GlowinPontiac
August 3, 2007, 12:48 PM
A stop at the springfield armory museum would be well worth your time.

Its a great place with some nice exhibits.

zoom6zoom
August 3, 2007, 01:18 PM
Virginia is an open carry state.

Neocode
August 3, 2007, 01:25 PM
Do not travel through NY State with a firearm... not unless you have a NY State license to possess and travel with a firearm... if you get stopped you WILL be in loads of trouble... and I believe NJ and NY both, have the rule that if you stop overnight, you are no longer "traveling" and become subject to their laws on gun ownership...

Cams29er
August 3, 2007, 01:41 PM
I live in NY and know how strict the laws are. However, I know that you are looking at a lot of trouble in Mass if you do not have a trigger gaurd on every firearm you have. A pistol in a locked box without a trigger gaurd isn't good enough. I also think you are suppose to call the proper authorities in Mass too. Like I said, I live in NY , but Mass is very communist with their gun laws.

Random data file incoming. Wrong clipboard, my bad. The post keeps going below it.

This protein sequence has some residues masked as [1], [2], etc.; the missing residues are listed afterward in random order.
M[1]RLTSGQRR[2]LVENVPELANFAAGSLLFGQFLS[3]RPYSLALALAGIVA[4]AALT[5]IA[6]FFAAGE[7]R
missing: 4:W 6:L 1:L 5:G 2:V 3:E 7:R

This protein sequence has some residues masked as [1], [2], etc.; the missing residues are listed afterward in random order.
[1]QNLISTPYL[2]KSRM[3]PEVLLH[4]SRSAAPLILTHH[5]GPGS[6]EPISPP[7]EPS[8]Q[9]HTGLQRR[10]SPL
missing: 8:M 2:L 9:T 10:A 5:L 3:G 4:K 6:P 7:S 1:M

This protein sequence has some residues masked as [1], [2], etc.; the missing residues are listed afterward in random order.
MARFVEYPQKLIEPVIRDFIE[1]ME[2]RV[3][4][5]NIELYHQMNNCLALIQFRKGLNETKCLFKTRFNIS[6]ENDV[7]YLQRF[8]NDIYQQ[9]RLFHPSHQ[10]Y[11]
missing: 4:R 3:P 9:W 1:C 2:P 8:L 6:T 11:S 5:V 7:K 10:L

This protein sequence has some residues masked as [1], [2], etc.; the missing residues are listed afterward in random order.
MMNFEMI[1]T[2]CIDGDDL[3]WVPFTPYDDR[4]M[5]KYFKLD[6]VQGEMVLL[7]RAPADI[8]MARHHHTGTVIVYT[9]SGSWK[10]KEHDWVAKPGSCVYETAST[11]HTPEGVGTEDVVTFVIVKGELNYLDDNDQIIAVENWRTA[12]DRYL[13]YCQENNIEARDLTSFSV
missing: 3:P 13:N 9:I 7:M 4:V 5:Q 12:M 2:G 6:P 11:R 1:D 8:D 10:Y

DragonFire
August 3, 2007, 02:22 PM
New York State is not as bad as many people have heard. Yeah there are some strict laws, but many are almost impossible (or not worth the effort) to enforce, like the hi-cap magazine ban.

Post-ban mags are illegal, but most LEOs won't bother you about them since it's almost impossible to tell exactly when a mag was manufactured. Commit a crime with one, and they might tack on the additional charge.

New York City is another thing altogether.

CWL
August 3, 2007, 03:17 PM
When you mean "unloaded" just make sure that you do not have bullets in any of your magazines. Even if left outside of gun, this can be construed as a 'loaded firearm'.

nwilliams
August 3, 2007, 03:26 PM
A good resource to use is http://www.nraila.org/GunLaws/

I would be particularly careful when traveling though DC and spending any time in places like NJ, NY or MA.

I certainly wouldn't suggest not bringing a gun with you no matter where you go. However I would make sure that if you travel to NYC, Boston or DC or if you spend any time in anti-gun states that you keep your gun locked up in a case with a trigger guard in the trunk of your car.